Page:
For me, the Sennheiser's are perfect in terms of sound quality, but it is worth bearing in mind if you are particularly passionate about your music that there are closed back headphones which will totally cancel out any outside interference.
I was actually surprised how comfortable these headphones were to wear, even after long periods of time. They are extremely lightweight and exert very little pressure on your head and neck. The earpads are a mixture of foam and vinyl which are snug and comfortable - these can also be replaced if required which is handy.
The only small complaint I do have about these is that they cannot be totally folded down, although they do come with a nice sized carry pouch which is also designed with enough room to accommodate an iPod, if required.
Overall, these are perfectly adequate for me, although I am sure audio geeks out there could pick holes in it, and I am also sure there are better headphones out there if you want them.
First of all, I should say that I am not a computer geek, so I will be reviewing this propduct from quite a simple person's perspective.
I bought this as a replacement for a 7 year old Sony Vaio laptop. Since I bought the Vaio laptops have come down in cost considerably, and from doing my research this Acer is one of the best machines available in this price range.
I got mine through a supplier at work, so had quite a discount - from searching the net quickly you can pick up the same spec model as I have for about £450 - £500. One thing I would say is that there are quite a few different specs of this particular model number available, so if you are doing price comparisons make sure you are comparing the same specs, otherwise your results may be inaccurate.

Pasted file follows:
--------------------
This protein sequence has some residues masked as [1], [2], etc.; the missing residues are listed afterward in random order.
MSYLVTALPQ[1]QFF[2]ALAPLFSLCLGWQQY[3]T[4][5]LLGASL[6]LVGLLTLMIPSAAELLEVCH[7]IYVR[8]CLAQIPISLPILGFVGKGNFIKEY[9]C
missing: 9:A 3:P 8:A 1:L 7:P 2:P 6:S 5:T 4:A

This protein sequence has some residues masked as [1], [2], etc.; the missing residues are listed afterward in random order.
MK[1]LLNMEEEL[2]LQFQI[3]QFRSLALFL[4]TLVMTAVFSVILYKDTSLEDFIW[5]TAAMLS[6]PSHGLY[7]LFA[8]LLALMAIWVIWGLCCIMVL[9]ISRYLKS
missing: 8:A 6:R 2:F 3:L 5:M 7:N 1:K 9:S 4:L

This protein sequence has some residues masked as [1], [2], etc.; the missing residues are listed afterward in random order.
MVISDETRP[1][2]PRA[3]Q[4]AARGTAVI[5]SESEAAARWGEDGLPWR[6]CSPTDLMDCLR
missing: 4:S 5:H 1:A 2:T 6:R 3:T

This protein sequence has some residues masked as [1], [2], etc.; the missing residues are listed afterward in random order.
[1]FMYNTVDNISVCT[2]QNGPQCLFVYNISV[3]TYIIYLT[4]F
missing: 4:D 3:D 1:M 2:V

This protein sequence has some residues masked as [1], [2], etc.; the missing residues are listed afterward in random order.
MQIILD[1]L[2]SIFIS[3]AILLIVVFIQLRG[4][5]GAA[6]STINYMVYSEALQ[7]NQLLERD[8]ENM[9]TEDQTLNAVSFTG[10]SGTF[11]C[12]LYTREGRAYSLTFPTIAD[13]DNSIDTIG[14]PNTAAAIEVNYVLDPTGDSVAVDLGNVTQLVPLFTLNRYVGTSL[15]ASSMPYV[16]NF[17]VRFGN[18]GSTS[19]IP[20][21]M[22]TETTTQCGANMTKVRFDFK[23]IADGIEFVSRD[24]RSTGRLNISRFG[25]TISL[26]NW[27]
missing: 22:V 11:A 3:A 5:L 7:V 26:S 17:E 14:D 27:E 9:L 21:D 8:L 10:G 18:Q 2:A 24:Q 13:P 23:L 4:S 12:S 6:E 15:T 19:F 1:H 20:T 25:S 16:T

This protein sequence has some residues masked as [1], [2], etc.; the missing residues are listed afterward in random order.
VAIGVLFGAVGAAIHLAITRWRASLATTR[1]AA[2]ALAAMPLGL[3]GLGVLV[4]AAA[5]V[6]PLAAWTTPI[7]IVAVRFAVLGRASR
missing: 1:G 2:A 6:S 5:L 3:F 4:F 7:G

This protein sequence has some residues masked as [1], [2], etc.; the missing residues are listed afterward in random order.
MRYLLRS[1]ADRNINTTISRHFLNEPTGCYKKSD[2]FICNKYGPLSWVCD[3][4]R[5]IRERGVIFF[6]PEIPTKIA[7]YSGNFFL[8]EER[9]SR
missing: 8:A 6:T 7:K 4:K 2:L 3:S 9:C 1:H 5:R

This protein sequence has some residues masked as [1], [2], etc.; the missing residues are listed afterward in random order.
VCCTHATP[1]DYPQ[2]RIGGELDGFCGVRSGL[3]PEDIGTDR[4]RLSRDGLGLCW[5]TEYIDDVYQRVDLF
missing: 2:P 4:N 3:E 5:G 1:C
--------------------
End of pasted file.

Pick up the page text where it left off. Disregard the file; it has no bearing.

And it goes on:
A lot of thought has obviously gone into the design of this unit - the outer shell looks very clean, smooth and sleek.
The keyboard has the traditional QWERTY keypad layout, but also has the extra numerical keypad on the right hand side. It does take a bit of getting used to having this on a laptop keypad, strange as it may seem. Underneath the keys is the feather touch mouse with the single bar click underneath. The keypad is well designed and is clear and easy to use.
As I said at the beginning, I'm not a omputer geek by any means. The laptop thus far has donee everything I need it to - it is a nice change for me to have the in-built wireless receiver (which operates very well) and built in webcam. The pitcure quality on the screen is excellent - I work away and stay in hotels a lot and have started taking the laptop away with me to watch films on.
Overall, this is an excellent machine for the money - I'm sure the techno geeks coulc pick holes in it but for me it is fine!
Unfortunately it would appear I am now an iPhone geek, and have just upgraded from my iPhone 3G 16GB to the iPhone 4 16GB.
I will break this review down into sections to make it easier to read.
INTRODUCTION / COST: